Thursday 27th October 2016
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The New Zealand dollar was little changed against the greenback ahead of data expected to show the trade balance remained in deficit in September, and it recovered ground against the Aussie after a selloff yesterday triggered by stronger Australian inflation figures.
The kiwi traded at 71.49 US cents as at 8am in Wellington, from 71.56 cents late yesterday. It rose to 93.55 Australian cents, having dropped as low as 92.88 cents after yesterday's inflation data.
New Zealand's merchandise trade deficit may have narrowed slightly to $1.1 billion in September from $1.27 billion the previous month, although the timing of large one-time purchases such as aircraft could skew the monthly numbers. The trade figures are likely to be the only highlight on a relatively quiet domestic calendar. While Australia's headline consumer price index rose 0.7 percent last quarter, beating market expectations of a 0.5 percent rate, this was driven by a spike in fruit and vegetable prices after unfavourable weather.
"This morning the release of September’s trade balance result is likely to be the highlight although in recent times this has had little impact on the currency," traders at HiFX said in a note. The kiwi pared its decline against the Australian dollar "when at closer inspection the (inflation) data showed a large contributor to this result was fruit and vegetable prices which due to adverse weather conditions were up 19.5 percent and 5.9 percent respectively".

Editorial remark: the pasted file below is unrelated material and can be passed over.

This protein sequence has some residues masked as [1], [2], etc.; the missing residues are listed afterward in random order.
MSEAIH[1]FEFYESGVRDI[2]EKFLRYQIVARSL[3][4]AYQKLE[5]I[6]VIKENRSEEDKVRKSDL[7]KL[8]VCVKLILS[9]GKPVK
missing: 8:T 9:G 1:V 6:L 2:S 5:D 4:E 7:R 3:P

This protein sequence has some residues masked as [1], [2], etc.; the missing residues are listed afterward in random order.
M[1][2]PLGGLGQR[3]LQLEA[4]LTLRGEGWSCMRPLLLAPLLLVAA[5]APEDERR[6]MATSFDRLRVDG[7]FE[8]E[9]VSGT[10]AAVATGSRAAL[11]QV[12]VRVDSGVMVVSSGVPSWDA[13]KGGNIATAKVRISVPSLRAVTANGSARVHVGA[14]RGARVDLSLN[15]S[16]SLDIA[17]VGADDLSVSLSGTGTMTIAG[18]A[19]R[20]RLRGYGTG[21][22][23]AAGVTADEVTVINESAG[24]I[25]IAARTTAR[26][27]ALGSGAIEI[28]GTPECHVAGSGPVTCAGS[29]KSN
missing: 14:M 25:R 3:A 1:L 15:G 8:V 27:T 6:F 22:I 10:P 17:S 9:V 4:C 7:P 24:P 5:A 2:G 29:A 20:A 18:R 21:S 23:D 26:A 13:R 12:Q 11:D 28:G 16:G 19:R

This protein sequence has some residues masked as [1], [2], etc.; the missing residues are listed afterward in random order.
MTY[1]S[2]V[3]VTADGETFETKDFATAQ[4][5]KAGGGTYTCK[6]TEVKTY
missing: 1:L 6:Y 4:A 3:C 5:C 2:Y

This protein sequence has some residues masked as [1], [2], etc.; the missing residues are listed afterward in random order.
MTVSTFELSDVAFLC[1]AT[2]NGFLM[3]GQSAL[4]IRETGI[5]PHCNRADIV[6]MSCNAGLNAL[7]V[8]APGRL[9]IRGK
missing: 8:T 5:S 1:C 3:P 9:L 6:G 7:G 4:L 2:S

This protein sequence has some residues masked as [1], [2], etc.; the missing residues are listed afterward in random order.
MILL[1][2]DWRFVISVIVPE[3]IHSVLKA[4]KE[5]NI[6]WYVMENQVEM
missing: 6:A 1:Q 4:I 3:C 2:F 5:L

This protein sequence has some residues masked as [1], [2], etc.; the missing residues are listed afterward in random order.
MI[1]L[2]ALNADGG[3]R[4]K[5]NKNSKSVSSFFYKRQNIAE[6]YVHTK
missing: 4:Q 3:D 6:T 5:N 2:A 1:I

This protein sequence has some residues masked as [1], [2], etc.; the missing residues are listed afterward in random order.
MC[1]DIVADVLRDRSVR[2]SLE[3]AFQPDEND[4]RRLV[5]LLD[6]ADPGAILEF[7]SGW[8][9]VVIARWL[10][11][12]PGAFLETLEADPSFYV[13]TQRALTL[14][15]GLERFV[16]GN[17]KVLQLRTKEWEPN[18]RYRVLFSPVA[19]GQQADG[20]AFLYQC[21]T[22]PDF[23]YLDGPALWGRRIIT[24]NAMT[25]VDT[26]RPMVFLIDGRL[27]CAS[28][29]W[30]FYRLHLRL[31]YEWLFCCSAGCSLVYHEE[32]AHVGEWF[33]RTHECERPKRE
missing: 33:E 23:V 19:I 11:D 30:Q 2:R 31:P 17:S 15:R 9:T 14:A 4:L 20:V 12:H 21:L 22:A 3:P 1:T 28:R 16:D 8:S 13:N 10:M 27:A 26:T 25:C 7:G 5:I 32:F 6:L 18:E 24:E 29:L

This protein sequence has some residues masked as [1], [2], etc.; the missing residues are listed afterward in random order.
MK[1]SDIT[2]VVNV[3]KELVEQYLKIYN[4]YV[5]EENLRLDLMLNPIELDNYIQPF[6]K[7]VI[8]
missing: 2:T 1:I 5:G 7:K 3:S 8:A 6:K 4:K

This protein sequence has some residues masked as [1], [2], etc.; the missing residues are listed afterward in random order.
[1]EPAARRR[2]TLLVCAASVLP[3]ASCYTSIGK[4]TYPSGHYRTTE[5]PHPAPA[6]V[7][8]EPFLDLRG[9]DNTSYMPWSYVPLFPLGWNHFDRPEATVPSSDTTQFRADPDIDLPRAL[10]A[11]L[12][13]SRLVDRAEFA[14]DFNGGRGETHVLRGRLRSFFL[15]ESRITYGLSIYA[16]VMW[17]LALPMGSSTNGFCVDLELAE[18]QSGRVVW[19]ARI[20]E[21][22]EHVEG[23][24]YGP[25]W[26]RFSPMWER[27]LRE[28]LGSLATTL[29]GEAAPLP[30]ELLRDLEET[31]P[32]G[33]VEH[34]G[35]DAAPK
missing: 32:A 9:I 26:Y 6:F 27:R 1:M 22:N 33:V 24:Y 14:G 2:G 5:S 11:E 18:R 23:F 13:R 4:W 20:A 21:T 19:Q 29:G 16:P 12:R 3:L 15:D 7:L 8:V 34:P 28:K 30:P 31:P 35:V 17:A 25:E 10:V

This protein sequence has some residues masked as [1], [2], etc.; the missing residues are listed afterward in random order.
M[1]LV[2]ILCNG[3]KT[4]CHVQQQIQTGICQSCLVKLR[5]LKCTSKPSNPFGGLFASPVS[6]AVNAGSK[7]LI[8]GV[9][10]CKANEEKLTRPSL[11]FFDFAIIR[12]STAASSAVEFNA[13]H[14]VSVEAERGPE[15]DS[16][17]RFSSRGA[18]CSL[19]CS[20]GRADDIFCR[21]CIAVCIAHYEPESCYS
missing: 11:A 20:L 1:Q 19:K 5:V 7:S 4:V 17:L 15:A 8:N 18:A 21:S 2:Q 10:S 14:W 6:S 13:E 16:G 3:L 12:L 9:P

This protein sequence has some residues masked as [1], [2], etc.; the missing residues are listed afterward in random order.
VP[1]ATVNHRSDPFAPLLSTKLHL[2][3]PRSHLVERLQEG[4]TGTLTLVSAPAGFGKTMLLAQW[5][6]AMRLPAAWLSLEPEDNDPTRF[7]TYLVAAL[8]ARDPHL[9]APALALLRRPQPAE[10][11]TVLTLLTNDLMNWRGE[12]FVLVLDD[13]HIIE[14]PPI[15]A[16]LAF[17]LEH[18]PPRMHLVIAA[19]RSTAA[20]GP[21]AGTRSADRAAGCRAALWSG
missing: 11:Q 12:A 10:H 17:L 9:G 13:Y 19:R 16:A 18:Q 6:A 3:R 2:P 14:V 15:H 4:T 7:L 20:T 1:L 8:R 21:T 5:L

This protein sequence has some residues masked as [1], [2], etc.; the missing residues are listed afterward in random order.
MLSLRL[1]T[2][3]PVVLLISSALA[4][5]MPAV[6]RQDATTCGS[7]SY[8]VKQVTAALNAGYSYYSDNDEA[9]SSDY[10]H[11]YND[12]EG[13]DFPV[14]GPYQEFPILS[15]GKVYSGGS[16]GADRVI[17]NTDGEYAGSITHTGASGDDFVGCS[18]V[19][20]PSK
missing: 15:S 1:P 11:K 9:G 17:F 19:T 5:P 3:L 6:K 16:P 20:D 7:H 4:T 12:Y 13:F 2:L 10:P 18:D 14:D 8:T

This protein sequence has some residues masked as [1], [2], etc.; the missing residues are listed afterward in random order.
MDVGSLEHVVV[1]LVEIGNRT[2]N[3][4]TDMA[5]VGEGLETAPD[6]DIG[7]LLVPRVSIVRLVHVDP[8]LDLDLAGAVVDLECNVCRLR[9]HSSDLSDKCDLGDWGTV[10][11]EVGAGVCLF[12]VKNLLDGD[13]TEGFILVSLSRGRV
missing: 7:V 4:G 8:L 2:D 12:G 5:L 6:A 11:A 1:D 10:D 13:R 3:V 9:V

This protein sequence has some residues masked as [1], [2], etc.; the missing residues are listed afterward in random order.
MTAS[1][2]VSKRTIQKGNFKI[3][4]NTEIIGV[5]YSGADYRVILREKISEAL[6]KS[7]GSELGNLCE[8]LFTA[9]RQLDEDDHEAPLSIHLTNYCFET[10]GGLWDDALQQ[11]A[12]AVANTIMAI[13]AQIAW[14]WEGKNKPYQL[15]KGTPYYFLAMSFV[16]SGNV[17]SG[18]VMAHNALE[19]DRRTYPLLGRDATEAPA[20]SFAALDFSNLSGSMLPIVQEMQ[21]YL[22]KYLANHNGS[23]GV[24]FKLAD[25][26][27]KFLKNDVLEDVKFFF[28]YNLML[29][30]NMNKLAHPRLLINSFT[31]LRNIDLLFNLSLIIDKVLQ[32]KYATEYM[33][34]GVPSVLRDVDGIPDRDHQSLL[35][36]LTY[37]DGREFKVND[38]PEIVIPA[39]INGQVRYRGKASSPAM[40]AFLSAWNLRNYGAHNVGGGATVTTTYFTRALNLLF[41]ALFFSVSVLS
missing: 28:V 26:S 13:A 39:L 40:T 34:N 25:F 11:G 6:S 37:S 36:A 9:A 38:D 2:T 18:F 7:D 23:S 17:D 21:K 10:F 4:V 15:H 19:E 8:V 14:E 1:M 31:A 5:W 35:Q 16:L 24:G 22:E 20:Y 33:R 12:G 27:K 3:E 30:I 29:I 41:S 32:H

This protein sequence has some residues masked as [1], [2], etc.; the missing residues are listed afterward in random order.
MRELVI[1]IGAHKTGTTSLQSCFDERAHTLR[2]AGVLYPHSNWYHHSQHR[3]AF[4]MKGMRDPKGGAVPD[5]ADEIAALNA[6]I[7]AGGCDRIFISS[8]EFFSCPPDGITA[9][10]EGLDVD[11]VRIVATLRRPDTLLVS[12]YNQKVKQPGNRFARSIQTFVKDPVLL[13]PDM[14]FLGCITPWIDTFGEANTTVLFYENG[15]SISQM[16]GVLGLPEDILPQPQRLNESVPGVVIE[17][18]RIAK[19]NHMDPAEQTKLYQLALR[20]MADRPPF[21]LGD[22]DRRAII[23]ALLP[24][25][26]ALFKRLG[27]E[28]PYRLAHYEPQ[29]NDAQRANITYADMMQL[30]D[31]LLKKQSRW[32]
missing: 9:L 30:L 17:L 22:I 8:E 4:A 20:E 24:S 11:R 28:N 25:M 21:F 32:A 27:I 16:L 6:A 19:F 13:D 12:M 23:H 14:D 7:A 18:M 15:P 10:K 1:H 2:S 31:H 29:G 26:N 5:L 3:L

Traders are now awaiting US durable goods data for September which comes ahead of the initial estimate of third-quarter gross domestic product in the US due out on Friday. Overnight, the US Markit PMI for October rose to 54.8 from 52.5, pointing to some strength in US manufacturing.
The kiwi fell to 58.40 British pence from 58.80 pence and slipped to 65.52 euro cents from 65.70 cents. It traded at 74.73 yen from 74.67 yen and fell to 4.8403 Chinese yuan from 4.8447 yuan. The trade-weighted index was little changed at 76.98 from 76.95 yesterday.
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